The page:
With about 320,000 people, Iceland has only about as many inhabitants as an average German city. Nevertheless, the island republic is among the richest nations in the world with one of the highest living standards. Iceland is a member of the United Nations, NATO and the European Economic Area, as well as many other international organizations. “Is the banking industry responsible for the economic disaster of Iceland?”
Until the 80’s, Iceland was a more regulated economy with many interventions by the state. Since then, the Icelandic economy has been unbundled and increasingly liberalized. Since 1991, many state enterprises were successfully privatized. With the establishment of the European Economic Area between Iceland and other member countries, free movement of goods, services, capital and persons become a common part of economy of Iceland.
GDP per capita in Iceland is, however, above average. GDP is calculated at 1,700 € per head, or 6.7 per cent higher than in Germany. A striking feature of the Icelandic data is high economic growth and low unemployment. However, major issues in the economy are a high foreign trade deficit and a high rate of inflation. (Jonsson & Asgeir, Pp. 42-48)
Permanent deficits in the public sector and the burden of foreign debt were major structural problems facing the Icelandic economy in the nineties, but both problems were mitigated with some degree of success. Although most Icelandic businesses have always been private, the economy was clearly centrally controlled until mid-1980, with state control over pricing, a comprehensive indexing, the protection of certain sectors, the distribution of loans with political interests and control over foreign investments and cash flows in and out of the country. However, by the early 1990's, all the major economic and commercial activities had been liberalized, with the advent of the principles of free trade in goods and services and the free movement of capital, which covered the structure of the European Economic Community.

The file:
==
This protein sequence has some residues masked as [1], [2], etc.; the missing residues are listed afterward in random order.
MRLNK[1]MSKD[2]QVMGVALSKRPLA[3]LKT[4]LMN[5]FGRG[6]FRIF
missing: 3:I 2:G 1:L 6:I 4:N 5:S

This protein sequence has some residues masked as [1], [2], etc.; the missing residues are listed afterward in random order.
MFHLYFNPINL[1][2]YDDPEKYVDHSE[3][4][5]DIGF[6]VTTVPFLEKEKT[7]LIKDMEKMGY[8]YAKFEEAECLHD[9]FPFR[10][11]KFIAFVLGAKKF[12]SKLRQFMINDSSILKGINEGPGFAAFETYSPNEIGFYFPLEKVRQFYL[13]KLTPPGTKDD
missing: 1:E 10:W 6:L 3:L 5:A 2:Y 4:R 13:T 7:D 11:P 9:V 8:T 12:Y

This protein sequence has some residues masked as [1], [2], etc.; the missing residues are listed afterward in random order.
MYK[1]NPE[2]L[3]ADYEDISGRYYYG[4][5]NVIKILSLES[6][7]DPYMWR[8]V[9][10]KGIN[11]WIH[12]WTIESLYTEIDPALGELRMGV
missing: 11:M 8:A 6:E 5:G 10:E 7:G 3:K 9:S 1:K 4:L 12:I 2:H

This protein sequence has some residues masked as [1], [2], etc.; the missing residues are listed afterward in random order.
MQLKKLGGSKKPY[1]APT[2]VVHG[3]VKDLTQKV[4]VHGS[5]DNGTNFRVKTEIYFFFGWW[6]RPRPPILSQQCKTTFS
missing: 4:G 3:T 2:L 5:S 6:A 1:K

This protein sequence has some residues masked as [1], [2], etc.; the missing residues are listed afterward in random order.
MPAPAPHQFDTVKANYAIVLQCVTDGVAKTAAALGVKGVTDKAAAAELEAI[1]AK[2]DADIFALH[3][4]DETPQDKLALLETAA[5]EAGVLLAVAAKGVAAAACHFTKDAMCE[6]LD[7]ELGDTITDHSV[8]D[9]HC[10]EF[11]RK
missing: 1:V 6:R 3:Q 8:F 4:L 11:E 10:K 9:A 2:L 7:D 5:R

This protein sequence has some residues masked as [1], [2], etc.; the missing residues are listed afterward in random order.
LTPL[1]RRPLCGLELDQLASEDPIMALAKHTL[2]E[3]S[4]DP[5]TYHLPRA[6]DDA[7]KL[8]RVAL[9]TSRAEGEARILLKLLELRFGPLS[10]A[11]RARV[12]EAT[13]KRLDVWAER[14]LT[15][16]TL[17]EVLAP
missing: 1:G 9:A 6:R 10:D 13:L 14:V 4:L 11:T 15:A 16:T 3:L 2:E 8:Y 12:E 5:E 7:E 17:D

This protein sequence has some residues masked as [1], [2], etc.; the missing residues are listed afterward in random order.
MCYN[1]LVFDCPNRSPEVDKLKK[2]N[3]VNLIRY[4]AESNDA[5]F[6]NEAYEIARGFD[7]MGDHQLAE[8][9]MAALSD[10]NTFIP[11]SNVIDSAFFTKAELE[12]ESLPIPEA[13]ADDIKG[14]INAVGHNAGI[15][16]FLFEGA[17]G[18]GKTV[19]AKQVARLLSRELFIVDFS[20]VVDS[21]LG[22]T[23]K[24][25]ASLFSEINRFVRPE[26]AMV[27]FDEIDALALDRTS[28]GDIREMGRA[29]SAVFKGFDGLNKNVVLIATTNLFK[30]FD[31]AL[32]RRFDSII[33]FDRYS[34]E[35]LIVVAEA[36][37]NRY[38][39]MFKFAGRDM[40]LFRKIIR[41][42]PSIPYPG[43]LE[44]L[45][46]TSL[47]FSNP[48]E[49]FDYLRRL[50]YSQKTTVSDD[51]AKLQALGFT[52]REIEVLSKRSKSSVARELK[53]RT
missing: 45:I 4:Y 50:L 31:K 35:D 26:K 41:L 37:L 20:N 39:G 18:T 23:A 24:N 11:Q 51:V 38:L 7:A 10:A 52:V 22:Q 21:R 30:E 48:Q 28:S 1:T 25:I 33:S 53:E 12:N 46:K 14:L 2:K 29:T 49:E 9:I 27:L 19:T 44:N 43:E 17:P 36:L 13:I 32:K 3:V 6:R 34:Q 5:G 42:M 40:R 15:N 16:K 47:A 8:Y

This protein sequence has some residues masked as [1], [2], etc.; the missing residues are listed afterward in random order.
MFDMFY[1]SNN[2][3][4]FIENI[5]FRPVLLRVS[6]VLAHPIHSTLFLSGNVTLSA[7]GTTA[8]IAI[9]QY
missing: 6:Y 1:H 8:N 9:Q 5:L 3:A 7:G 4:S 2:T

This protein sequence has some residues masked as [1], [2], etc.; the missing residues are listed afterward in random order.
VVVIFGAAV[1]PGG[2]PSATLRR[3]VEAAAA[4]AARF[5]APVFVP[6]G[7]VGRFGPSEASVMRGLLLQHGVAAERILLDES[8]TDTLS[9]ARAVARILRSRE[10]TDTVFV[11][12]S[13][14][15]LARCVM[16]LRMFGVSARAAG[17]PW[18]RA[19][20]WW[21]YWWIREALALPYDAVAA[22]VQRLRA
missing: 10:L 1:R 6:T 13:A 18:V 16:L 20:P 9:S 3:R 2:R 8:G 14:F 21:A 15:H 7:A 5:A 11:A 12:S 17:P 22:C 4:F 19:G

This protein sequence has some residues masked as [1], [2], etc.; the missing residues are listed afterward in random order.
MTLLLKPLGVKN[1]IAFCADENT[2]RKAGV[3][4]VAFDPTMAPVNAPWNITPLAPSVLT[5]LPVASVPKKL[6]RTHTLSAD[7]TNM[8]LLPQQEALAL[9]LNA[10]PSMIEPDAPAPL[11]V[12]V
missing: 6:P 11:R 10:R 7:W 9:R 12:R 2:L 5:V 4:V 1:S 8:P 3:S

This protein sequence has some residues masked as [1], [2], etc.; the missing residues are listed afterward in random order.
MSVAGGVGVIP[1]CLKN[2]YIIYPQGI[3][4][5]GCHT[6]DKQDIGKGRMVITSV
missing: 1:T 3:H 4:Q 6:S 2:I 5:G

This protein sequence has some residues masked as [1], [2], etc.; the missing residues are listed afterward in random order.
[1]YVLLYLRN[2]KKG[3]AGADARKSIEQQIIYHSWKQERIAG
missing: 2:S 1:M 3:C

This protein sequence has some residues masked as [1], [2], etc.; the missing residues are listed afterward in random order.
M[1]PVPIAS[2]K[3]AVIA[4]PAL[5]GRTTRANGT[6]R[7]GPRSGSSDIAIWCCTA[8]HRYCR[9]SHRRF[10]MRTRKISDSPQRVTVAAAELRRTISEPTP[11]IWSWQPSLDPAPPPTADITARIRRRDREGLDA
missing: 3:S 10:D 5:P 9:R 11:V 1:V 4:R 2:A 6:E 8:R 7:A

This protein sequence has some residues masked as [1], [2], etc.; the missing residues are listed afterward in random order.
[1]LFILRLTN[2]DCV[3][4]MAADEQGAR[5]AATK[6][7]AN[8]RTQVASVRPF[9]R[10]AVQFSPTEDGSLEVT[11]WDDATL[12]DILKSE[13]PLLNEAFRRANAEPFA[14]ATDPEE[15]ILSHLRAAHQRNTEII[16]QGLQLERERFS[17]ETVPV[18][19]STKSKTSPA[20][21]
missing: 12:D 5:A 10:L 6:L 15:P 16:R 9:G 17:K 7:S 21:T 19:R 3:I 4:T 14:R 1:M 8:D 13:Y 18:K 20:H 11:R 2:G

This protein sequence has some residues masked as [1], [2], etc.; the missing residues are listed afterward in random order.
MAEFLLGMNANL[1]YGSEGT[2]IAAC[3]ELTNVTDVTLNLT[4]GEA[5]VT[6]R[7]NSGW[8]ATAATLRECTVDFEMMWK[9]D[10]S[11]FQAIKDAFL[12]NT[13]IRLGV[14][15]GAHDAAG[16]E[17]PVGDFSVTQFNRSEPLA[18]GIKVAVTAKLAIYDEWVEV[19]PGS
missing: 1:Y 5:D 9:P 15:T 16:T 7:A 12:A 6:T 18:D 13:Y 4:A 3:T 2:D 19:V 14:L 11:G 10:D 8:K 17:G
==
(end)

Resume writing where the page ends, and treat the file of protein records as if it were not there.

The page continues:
Iceland's economic crisis shares a common bond with those that have infected other developed economies recently: all have banking systems heavily engaged in the practice of maturity mismatching. In other words, Icelandic banks issued short-term liabilities in order to invest in long-term assets, a practice which created funding gaps (i.e., liabilities less assets) of a given maturity for the three largest Icelandic banks -- Kaupthing, Glitnir, and Landsbanki.
Thus, the banking system had to continuously roll over (renew) their short-term liabilities until their long-term assets fully matured. If an event arose whereby Icelandic banks failed to find new borrowers to continue rolling over their liabilities, they could face a liquidity crisis and, more importantly, spark the collapse of the Icelandic financial system; recent events have borne out this exact scenario.
The Icelandic banking collapse resulted from two major causes: inadequate...